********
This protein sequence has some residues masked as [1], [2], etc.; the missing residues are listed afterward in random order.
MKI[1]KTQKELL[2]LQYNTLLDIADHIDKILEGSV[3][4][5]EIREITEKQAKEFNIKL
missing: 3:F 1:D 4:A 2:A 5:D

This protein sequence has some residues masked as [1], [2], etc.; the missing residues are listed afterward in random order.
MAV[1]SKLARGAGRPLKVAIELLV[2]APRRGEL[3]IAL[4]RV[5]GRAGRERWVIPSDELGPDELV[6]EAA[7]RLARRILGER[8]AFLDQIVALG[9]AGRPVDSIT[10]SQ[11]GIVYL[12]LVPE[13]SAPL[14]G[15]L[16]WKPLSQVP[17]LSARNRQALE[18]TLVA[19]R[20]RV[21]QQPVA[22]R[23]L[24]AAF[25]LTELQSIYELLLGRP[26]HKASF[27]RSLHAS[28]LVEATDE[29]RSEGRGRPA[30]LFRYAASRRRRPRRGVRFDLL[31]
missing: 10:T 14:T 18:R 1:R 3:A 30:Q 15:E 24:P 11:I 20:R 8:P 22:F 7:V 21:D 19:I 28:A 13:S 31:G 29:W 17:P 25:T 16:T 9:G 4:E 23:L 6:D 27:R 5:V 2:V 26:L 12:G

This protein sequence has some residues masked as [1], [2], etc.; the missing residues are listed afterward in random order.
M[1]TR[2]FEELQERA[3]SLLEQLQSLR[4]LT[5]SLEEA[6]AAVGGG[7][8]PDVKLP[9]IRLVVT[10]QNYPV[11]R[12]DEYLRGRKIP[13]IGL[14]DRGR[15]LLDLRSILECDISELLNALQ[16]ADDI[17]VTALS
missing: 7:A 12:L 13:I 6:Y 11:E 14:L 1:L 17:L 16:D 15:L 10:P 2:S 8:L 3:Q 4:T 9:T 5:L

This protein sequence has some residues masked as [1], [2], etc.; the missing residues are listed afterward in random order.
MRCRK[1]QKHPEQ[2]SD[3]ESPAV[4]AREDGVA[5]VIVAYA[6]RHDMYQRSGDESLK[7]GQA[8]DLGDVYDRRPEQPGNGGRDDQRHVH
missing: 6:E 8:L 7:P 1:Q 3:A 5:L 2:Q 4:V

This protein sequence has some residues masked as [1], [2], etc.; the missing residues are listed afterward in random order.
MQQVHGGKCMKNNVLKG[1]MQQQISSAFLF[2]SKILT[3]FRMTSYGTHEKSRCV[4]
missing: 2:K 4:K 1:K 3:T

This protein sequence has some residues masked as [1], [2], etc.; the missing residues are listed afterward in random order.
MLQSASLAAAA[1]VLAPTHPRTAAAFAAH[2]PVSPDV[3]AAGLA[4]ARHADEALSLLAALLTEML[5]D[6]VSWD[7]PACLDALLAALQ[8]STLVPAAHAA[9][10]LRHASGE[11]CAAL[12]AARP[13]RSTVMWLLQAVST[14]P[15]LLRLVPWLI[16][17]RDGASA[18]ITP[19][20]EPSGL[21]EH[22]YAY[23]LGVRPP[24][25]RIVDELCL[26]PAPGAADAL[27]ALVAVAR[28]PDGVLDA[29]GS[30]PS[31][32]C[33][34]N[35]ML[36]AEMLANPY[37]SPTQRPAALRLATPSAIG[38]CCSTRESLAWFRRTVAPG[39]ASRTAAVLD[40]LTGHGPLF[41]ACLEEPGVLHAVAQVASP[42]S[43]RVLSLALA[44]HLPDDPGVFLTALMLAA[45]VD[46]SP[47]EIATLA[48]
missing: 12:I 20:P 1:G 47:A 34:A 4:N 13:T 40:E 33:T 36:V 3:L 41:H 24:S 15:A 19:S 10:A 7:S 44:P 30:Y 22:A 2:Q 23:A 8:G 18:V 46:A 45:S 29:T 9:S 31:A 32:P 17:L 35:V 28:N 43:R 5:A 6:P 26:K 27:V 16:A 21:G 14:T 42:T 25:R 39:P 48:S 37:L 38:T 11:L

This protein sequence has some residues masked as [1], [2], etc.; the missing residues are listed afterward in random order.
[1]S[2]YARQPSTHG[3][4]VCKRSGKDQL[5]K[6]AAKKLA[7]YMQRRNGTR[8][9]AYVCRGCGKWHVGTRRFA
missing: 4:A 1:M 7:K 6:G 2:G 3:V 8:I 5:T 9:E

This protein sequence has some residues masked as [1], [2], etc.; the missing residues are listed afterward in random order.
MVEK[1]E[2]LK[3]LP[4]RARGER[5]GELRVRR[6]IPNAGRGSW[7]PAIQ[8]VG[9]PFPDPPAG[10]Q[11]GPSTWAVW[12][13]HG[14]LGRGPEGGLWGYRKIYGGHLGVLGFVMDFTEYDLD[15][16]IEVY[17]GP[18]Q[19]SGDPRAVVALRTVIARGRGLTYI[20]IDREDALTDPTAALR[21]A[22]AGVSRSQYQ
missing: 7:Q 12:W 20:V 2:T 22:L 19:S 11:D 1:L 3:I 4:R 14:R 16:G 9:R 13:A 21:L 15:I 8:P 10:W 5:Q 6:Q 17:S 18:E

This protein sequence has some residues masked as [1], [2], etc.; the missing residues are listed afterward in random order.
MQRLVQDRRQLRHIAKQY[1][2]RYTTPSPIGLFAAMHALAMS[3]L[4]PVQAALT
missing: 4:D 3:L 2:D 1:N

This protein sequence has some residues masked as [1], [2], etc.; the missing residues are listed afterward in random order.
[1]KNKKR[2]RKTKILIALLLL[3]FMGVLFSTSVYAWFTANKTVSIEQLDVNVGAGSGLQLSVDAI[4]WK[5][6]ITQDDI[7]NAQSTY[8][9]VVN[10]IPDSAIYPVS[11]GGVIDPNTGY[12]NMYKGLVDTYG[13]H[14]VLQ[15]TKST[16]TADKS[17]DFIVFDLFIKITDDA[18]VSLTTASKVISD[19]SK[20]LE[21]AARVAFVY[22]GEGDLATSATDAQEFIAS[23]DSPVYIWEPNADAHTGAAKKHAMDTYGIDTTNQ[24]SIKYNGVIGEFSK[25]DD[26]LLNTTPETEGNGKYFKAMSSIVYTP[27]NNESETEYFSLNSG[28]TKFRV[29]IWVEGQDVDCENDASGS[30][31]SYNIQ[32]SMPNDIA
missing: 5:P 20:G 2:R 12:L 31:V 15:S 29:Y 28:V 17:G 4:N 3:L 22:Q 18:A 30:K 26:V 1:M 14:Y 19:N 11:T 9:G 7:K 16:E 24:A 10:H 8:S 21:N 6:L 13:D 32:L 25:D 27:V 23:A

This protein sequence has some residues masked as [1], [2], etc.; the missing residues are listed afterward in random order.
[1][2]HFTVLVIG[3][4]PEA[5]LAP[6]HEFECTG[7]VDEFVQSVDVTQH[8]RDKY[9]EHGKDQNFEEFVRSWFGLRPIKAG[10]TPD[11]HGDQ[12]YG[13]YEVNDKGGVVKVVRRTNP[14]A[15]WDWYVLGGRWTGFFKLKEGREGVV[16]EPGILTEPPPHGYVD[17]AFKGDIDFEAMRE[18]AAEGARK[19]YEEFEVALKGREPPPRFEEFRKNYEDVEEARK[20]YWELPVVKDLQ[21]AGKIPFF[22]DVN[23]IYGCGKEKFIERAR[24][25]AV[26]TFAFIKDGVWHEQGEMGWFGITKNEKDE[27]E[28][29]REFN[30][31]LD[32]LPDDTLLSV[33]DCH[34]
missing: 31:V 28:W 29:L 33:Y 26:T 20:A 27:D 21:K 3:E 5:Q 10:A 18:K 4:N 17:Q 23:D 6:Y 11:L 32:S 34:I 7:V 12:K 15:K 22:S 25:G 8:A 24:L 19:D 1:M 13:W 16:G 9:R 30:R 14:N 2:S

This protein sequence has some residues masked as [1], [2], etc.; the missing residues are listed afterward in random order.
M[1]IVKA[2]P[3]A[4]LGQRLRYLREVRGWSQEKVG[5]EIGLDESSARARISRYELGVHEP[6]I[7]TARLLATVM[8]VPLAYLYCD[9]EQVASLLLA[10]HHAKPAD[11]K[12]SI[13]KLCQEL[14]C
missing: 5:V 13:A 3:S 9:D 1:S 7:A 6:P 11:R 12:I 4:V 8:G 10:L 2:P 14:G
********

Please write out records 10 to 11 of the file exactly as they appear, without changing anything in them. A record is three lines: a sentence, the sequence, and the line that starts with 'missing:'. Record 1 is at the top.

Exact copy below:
This protein sequence has some residues masked as [1], [2], etc.; the missing residues are listed afterward in random order.
[1]KNKKR[2]RKTKILIALLLL[3]FMGVLFSTSVYAWFTANKTVSIEQLDVNVGAGSGLQLSVDAI[4]WK[5][6]ITQDDI[7]NAQSTY[8][9]VVN[10]IPDSAIYPVS[11]GGVIDPNTGY[12]NMYKGLVDTYG[13]H[14]VLQ[15]TKST[16]TADKS[17]DFIVFDLFIKITDDA[18]VSLTTASKVISD[19]SK[20]LE[21]AARVAFVY[22]GEGDLATSATDAQEFIAS[23]DSPVYIWEPNADAHTGAAKKHAMDTYGIDTTNQ[24]SIKYNGVIGEFSK[25]DD[26]LLNTTPETEGNGKYFKAMSSIVYTP[27]NNESETEYFSLNSG[28]TKFRV[29]IWVEGQDVDCENDASGS[30][31]SYNIQ[32]SMPNDIA
missing: 5:P 20:G 2:R 12:L 31:V 15:S 29:Y 28:V 17:G 4:N 3:L 22:Q 18:A 30:K 26:V 1:M 14:Y 19:N 11:T 9:G 7:K 16:E 24:A 10:H 8:S 21:N 6:L 13:D 32:L 25:D 27:V 23:A

This protein sequence has some residues masked as [1], [2], etc.; the missing residues are listed afterward in random order.
[1][2]HFTVLVIG[3][4]PEA[5]LAP[6]HEFECTG[7]VDEFVQSVDVTQH[8]RDKY[9]EHGKDQNFEEFVRSWFGLRPIKAG[10]TPD[11]HGDQ[12]YG[13]YEVNDKGGVVKVVRRTNP[14]A[15]WDWYVLGGRWTGFFKLKEGREGVV[16]EPGILTEPPPHGYVD[17]AFKGDIDFEAMRE[18]AAEGARK[19]YEEFEVALKGREPPPRFEEFRKNYEDVEEARK[20]YWELPVVKDLQ[21]AGKIPFF[22]DVN[23]IYGCGKEKFIERAR[24][25]AV[26]TFAFIKDGVWHEQGEMGWFGITKNEKDE[27]E[28][29]REFN[30][31]LD[32]LPDDTLLSV[33]DCH[34]
missing: 31:V 28:W 29:L 33:Y 26:T 20:A 27:D 21:K 3:E 5:Q 10:A 18:K 4:N 17:Q 23:D 6:Y 11:L 32:S 34:I 7:V 12:K 15:K 22:S 25:G 8:A 24:L 19:D 1:M 13:W 16:G 9:R 30:R 14:N 2:S